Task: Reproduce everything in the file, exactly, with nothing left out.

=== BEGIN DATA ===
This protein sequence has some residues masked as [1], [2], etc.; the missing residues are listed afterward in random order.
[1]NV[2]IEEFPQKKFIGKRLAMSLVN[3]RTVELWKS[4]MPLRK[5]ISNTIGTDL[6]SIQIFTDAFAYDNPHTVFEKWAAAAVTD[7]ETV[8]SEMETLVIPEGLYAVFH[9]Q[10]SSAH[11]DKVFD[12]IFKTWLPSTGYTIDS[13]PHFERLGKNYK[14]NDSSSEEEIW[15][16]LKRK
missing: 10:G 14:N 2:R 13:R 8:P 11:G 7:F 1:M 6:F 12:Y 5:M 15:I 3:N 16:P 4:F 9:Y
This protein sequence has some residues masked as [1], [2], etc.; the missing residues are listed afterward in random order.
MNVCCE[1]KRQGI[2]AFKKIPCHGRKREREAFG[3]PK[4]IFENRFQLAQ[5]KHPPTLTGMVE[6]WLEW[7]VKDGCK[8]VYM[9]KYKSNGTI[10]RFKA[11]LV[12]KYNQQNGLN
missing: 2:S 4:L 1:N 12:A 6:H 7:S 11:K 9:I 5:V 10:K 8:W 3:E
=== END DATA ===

This protein sequence has some residues masked as [1], [2], etc.; the missing residues are listed afterward in random order.
[1]NV[2]IEEFPQKKFIGKRLAMSLVN[3]RTVELWKS[4]MPLRK[5]ISNTIGTDL[6]SIQIFTDAFAYDNPHTVFEKWAAAAVTD[7]ETV[8]SEMETLVIPEGLYAVFH[9]Q[10]SSAH[11]DKVFD[12]IFKTWLPSTGYTIDS[13]PHFERLGKNYK[14]NDSSSEEEIW[15][16]LKRK
missing: 10:G 14:N 2:R 13:R 8:P 11:G 7:F 1:M 6:F 12:Y 5:M 15:I 3:N 16:P 4:F 9:Y
This protein sequence has some residues masked as [1], [2], etc.; the missing residues are listed afterward in random order.
MNVCCE[1]KRQGI[2]AFKKIPCHGRKREREAFG[3]PK[4]IFENRFQLAQ[5]KHPPTLTGMVE[6]WLEW[7]VKDGCK[8]VYM[9]KYKSNGTI[10]RFKA[11]LV[12]KYNQQNGLN
missing: 2:S 4:L 1:N 12:A 6:H 7:S 11:K 9:I 5:V 10:K 8:W 3:E